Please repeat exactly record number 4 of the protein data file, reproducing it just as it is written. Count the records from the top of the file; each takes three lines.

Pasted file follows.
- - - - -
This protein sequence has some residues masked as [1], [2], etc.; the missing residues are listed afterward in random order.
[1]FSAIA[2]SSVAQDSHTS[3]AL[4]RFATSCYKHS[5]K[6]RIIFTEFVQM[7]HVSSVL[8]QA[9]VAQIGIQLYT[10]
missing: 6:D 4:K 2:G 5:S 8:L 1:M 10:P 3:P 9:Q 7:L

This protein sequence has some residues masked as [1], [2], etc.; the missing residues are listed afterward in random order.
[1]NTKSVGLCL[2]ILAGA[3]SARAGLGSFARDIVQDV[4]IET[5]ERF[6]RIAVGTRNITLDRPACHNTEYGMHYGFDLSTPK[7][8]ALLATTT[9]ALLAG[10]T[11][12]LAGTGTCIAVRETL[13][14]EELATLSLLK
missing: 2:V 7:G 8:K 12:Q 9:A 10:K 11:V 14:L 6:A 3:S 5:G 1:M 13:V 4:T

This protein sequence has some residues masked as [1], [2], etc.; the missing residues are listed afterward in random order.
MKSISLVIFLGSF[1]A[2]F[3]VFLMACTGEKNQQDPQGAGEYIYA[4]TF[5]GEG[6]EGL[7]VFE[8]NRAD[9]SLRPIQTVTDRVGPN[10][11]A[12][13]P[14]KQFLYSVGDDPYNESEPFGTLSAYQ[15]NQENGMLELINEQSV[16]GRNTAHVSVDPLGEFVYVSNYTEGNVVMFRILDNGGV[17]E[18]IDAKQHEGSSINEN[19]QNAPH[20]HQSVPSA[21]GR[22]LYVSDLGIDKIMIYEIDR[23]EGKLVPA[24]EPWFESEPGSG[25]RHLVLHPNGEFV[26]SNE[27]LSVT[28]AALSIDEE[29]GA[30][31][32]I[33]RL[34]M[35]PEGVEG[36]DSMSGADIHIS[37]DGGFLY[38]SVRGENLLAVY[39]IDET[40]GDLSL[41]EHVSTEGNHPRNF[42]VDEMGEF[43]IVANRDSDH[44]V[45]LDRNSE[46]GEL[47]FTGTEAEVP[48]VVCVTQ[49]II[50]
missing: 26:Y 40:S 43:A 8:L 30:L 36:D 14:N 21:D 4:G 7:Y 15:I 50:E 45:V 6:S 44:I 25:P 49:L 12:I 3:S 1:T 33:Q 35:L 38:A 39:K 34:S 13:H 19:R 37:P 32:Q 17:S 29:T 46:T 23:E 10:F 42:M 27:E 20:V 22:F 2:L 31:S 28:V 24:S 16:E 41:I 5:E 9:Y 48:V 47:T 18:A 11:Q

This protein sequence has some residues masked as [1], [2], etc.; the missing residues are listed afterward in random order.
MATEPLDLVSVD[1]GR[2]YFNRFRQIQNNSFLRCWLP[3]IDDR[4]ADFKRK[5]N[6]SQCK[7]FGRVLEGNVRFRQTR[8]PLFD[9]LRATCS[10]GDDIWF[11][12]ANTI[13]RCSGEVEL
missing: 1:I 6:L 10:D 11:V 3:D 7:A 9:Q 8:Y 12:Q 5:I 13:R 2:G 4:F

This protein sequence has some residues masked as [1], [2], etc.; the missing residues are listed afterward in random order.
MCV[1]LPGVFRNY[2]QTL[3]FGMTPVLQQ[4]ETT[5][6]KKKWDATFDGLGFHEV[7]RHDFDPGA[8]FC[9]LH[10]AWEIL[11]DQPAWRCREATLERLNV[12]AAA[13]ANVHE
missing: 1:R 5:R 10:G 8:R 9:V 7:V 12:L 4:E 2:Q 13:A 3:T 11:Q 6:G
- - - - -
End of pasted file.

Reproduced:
This protein sequence has some residues masked as [1], [2], etc.; the missing residues are listed afterward in random order.
MATEPLDLVSVD[1]GR[2]YFNRFRQIQNNSFLRCWLP[3]IDDR[4]ADFKRK[5]N[6]SQCK[7]FGRVLEGNVRFRQTR[8]PLFD[9]LRATCS[10]GDDIWF[11][12]ANTI[13]RCSGEVEL
missing: 1:I 6:L 10:D 11:V 3:D 7:A 9:Q 8:Y 12:Q 5:I 13:R 2:G 4:F